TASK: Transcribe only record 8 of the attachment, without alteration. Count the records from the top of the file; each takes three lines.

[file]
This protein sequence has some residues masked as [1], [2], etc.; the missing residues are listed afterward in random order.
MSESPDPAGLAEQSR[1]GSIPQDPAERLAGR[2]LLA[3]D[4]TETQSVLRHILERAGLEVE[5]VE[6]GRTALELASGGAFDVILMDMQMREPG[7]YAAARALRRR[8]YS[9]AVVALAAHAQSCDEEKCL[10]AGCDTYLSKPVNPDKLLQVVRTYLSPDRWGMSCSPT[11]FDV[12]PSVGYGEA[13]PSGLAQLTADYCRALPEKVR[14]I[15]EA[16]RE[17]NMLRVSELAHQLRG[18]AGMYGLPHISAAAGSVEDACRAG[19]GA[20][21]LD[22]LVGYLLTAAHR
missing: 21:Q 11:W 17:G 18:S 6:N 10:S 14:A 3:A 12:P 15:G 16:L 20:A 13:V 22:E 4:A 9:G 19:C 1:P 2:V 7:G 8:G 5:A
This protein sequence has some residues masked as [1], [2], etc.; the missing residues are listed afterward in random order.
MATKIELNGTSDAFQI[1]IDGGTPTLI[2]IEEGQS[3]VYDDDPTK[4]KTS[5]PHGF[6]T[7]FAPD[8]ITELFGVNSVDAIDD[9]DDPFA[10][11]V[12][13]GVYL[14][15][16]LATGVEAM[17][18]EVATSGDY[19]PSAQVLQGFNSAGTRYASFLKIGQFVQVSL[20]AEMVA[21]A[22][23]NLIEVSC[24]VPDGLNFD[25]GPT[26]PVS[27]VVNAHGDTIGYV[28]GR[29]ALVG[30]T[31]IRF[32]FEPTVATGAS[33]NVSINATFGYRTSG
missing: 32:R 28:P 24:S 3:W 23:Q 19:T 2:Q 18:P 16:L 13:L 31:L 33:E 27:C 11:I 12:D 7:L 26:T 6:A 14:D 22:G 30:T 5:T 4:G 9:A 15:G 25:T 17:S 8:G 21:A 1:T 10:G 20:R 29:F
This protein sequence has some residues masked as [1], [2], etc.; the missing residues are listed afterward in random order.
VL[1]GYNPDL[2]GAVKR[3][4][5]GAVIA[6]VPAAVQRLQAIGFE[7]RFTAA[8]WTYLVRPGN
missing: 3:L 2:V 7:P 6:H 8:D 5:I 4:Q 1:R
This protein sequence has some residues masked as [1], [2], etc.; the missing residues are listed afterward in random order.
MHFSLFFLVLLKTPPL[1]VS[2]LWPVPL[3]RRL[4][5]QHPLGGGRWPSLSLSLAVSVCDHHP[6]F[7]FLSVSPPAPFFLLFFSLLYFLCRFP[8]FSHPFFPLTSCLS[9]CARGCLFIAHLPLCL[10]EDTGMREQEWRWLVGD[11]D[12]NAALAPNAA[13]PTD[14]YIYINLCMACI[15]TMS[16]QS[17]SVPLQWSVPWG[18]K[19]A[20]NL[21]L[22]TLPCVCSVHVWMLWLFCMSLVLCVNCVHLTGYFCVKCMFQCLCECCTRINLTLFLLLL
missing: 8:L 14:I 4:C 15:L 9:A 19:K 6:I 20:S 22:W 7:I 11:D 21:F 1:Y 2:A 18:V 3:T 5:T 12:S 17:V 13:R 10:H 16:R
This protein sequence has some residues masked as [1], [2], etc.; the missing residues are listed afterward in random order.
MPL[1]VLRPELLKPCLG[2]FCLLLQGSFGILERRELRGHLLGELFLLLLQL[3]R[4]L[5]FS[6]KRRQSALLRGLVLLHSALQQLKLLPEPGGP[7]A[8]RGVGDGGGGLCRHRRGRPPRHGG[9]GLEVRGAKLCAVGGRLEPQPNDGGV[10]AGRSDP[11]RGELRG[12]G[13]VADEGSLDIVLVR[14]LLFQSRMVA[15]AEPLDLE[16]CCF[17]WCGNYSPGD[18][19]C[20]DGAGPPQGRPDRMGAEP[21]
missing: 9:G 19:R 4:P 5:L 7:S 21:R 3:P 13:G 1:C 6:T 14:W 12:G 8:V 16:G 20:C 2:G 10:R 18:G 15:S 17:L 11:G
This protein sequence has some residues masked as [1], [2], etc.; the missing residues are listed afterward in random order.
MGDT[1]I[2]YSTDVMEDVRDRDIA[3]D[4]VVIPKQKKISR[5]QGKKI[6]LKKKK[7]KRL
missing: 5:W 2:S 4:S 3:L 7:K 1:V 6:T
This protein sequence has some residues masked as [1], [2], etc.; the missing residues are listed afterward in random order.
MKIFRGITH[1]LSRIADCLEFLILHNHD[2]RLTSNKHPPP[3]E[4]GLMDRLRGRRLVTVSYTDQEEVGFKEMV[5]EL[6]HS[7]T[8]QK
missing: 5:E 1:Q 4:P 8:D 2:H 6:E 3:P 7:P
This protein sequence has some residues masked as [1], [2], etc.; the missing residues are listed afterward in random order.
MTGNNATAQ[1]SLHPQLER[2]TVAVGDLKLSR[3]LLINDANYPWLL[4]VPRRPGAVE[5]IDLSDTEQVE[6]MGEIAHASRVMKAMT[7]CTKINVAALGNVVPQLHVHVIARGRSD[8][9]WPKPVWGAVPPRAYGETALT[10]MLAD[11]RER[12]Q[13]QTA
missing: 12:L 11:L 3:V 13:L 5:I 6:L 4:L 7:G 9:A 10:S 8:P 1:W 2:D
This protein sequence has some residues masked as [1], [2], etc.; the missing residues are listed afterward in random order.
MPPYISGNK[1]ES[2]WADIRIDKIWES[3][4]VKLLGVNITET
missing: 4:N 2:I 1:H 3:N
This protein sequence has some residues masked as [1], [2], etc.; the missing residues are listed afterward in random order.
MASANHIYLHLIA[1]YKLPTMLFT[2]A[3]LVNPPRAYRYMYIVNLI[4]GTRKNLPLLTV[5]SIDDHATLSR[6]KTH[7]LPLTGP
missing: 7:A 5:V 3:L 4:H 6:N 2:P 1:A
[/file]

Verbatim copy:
This protein sequence has some residues masked as [1], [2], etc.; the missing residues are listed afterward in random order.
MTGNNATAQ[1]SLHPQLER[2]TVAVGDLKLSR[3]LLINDANYPWLL[4]VPRRPGAVE[5]IDLSDTEQVE[6]MGEIAHASRVMKAMT[7]CTKINVAALGNVVPQLHVHVIARGRSD[8][9]WPKPVWGAVPPRAYGETALT[10]MLAD[11]RER[12]Q[13]QTA
missing: 12:L 11:L 3:V 13:L 5:I 6:L 4:L 7:G 9:A 10:S 8:P 1:W 2:D